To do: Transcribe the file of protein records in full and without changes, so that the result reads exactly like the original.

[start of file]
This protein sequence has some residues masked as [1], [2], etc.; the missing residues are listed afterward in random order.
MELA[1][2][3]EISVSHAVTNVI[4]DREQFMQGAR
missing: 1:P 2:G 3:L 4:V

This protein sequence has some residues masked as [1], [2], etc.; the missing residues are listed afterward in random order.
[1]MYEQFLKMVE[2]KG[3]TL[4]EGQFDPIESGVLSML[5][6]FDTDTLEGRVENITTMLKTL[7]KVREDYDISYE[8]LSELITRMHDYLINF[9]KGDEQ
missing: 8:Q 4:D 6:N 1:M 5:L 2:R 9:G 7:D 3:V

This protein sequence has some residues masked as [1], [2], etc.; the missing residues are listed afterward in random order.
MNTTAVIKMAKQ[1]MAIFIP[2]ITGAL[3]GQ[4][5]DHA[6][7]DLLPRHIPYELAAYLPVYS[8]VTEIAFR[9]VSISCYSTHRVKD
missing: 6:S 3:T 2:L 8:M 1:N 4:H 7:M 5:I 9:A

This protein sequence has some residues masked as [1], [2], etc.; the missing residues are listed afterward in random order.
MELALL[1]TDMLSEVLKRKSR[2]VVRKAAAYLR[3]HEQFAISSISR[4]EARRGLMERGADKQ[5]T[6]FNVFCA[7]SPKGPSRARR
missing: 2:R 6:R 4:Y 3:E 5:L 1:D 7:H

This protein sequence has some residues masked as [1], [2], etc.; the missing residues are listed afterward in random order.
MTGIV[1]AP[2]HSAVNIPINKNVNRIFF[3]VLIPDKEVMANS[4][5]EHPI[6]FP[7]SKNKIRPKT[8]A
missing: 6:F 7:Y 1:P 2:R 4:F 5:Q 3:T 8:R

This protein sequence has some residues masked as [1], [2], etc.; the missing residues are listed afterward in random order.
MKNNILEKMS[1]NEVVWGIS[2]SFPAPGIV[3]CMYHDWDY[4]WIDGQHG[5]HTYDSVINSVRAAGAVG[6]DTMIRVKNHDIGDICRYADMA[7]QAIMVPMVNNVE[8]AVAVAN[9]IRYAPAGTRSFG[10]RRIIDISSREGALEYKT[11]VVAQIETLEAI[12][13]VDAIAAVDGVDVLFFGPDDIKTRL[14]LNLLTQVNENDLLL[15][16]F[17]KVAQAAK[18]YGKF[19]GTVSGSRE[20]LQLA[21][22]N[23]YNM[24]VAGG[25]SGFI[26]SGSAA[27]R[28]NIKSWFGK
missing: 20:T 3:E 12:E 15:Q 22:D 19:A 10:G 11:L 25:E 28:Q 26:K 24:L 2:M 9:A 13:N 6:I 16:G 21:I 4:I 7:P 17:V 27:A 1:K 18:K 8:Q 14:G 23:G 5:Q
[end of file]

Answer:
This protein sequence has some residues masked as [1], [2], etc.; the missing residues are listed afterward in random order.
MELA[1][2][3]EISVSHAVTNVI[4]DREQFMQGAR
missing: 1:P 2:G 3:L 4:V

This protein sequence has some residues masked as [1], [2], etc.; the missing residues are listed afterward in random order.
[1]MYEQFLKMVE[2]KG[3]TL[4]EGQFDPIESGVLSML[5][6]FDTDTLEGRVENITTMLKTL[7]KVREDYDISYE[8]LSELITRMHDYLINF[9]KGDEQ
missing: 8:Q 4:D 6:N 1:M 5:L 2:R 9:G 7:D 3:V

This protein sequence has some residues masked as [1], [2], etc.; the missing residues are listed afterward in random order.
MNTTAVIKMAKQ[1]MAIFIP[2]ITGAL[3]GQ[4][5]DHA[6][7]DLLPRHIPYELAAYLPVYS[8]VTEIAFR[9]VSISCYSTHRVKD
missing: 6:S 3:T 2:L 8:M 1:N 4:H 7:M 5:I 9:A

This protein sequence has some residues masked as [1], [2], etc.; the missing residues are listed afterward in random order.
MELALL[1]TDMLSEVLKRKSR[2]VVRKAAAYLR[3]HEQFAISSISR[4]EARRGLMERGADKQ[5]T[6]FNVFCA[7]SPKGPSRARR
missing: 2:R 6:R 4:Y 3:E 5:L 1:D 7:H

This protein sequence has some residues masked as [1], [2], etc.; the missing residues are listed afterward in random order.
MTGIV[1]AP[2]HSAVNIPINKNVNRIFF[3]VLIPDKEVMANS[4][5]EHPI[6]FP[7]SKNKIRPKT[8]A
missing: 6:F 7:Y 1:P 2:R 4:F 5:Q 3:T 8:R

This protein sequence has some residues masked as [1], [2], etc.; the missing residues are listed afterward in random order.
MKNNILEKMS[1]NEVVWGIS[2]SFPAPGIV[3]CMYHDWDY[4]WIDGQHG[5]HTYDSVINSVRAAGAVG[6]DTMIRVKNHDIGDICRYADMA[7]QAIMVPMVNNVE[8]AVAVAN[9]IRYAPAGTRSFG[10]RRIIDISSREGALEYKT[11]VVAQIETLEAI[12][13]VDAIAAVDGVDVLFFGPDDIKTRL[14]LNLLTQVNENDLLL[15][16]F[17]KVAQAAK[18]YGKF[19]GTVSGSRE[20]LQLA[21][22]N[23]YNM[24]VAGG[25]SGFI[26]SGSAA[27]R[28]NIKSWFGK
missing: 20:T 3:E 12:E 15:Q 22:D 19:A 10:G 11:L 25:E 28:Q 26:K 24:L 2:M 9:A 13:N 6:I 16:G 21:I 4:I 7:P 17:V 27:A 1:K 18:K 8:Q 14:G 23:G 5:Q